Alhambra: One of two Andalucian sights included in a recent poll of the world's ten greatest tourist destinations
As Gibbon might have said: I breakfasted in the Alhambra, among the ruins of Moorish palaces and reflected. But whereas Gibbon, you will recall, reflected in similar circumstances upon the decline of the Roman Empire, I was reflecting, more selfishly and immediately, on the deal. The price of our room in the parador in the heart of the Alhambra in Granada was listed as 415 euros, reflecting its status as a tourist location. But we were paying less than double that for seven nights in various paradors, including dinner. The paradors are state-owned hotels in or near Spanish historical buildings and monuments. They were invented in the 1920s, in the time of Alfonso XIII and the dictator Primo Da Rivera and were intended to offer accomodation to Spain's upper classes (servants' quarters were usually provided) at the same time as preserving ancient buildings. There are currently around ninety of them throughout Spain and a few years ago, with recession setting in, they were operating at about 30% capacity. Then somebody explained to them about special offers, packaging, marginal cost pricing and all that so there are now deals to be had. Ours is called Andalucia II and one of its consequences is that in an obscure, though charming, hill town in one of the poorest provinces in Europe on a Monday night during the worst recession in decades the fairly expensive restaurant is full. The predominant language is English because the British middle-class pensioner is to a good deal as a buzzard is to a rabbit. I offer this first reflection, Unknown Reader, because you may find it the most interesting thing I have to say.
For much of its history Andalucia was a prosperous and important part of the known world. In Roman times Cordoba alone produced Lucan and Seneca and in the Moorish period there were Averroes and Maimonides, all authors who are still studied today. But as the Spanish monarchy and empire declined the province declined at a multiplied rate; like Crete and Sicily it became backward and peripheral, a frontier which attracted writers simply because it was so different. The anglophone writers about Andalucia since the 1830s include George Borrow, Richard Ford, Washinton Irving, Gerald Brenan, Laurie Lee and Alastair Boyd. They all more or less paint the same picture, of a province backward, illiterate and wild. Their stories are of rotten roads, barely edible food, incompetent blacksmiths and drunken postillions and of rumours of disputes over a single olive tree which end in death. Thus Boyd, writing in the 1960s, by which time the diseased and burned out coastline had been re-branded as the Costa del Sol, was able to report that his rides in the interior, described in The Road from Ronda (1969) were in a landscape and among a people not much different from those described by Borrow and Ford in the 1840s. For centuries Andalucia was the unchanging back of beyond, the wilderness attracting only the adventurer. Part of the attraction was always a certain nobility, a refusal to modernise or to sell oneslf to commerce which the Andalucian was thought to possess. Their qualities were, as Boyd put it in his foreward to the 2004 reprint of his book: "simplicity, directness, stoicism, hardiness, hard work and an almost obsessive honesty". (p. xix) Judith Keene, in her account of the British, Irish, French, Australians, Americans and others who volunteered to fight for Franco (Fighting for Franco, 2001) reports that few of her subjects knew anything worth knowing about the Spanish political situation, but they all saw Franco's cause as a peculiarly Spanish opportunity to fight against the vices of modernity.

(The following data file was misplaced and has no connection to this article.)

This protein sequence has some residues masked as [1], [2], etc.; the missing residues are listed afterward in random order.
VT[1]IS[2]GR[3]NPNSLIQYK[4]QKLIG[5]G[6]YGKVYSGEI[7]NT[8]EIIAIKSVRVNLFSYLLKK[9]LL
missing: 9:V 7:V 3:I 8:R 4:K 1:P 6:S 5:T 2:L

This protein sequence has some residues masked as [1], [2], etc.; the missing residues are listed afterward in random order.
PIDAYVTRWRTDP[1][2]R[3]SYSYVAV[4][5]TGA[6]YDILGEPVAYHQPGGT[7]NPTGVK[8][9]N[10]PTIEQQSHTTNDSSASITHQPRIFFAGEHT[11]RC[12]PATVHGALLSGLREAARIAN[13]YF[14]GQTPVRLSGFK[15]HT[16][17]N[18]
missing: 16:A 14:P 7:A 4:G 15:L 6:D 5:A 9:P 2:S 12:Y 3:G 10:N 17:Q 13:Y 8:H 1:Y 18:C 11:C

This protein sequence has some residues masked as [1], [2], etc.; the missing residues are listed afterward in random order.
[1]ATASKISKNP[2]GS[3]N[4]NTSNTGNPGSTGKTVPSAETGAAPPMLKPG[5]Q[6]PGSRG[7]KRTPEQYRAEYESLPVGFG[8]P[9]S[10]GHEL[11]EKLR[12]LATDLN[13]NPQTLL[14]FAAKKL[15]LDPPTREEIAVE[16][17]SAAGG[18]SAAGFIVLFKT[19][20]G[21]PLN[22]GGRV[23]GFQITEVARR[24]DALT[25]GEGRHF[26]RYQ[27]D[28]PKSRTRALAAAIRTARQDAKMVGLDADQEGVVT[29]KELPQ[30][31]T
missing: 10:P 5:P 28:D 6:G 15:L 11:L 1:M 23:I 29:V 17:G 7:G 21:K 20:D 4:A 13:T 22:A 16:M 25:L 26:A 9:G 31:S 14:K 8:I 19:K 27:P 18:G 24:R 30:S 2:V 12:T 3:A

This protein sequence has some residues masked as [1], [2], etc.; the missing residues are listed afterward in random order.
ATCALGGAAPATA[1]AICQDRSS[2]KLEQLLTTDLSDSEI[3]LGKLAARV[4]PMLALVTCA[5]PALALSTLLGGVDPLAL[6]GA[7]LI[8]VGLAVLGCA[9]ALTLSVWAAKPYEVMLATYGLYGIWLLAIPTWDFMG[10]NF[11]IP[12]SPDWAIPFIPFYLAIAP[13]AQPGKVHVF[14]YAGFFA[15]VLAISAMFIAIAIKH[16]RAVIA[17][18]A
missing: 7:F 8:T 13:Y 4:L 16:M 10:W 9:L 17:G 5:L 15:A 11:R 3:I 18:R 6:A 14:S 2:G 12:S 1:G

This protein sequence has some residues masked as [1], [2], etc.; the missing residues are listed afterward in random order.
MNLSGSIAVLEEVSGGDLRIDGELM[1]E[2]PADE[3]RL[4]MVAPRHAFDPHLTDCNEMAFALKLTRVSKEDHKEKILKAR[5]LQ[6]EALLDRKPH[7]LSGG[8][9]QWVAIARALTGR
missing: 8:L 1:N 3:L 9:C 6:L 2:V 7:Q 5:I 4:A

But I claim no adventure or hardship points now for having travelled round Andalucia. Not counting a day trip to Cordoba, we were last there 40 years ago (yes, same companion) when Franco was still in power and the world of Boyd and Brenan was still entirely recognisable. Andalucia now has superb roads, railways and airports. It is a literate and friendly place, tolerant of my poor Spanish and with many people who speak excellent English; many of its restaurants are superb - English cuisine is not the only one which has been re-invented. The landscape is unusually neat, consisting mostly of symmetrical plantations of olives and almonds patrolled by king-sized tractors, though the mountains, always somewhere in the background and variously forested, rocky or snowy, still suggest wildness. A recent poll suggested that two of the world's ten greatest tourist sites are in Andalucia, the Mezquita in Cordoba and the Alhambra in Granada. There are new buildings everywhere: houses, apartments, commercial and industrial parks. All of this is the product not only of 30 years of capitalism and democracy, but also of the "solidarity", "cohesion" and "regional funding" of what is now the European Union. Even in the high Sierras the new way markings on long-distance footpaths have the badge of the EU on them.
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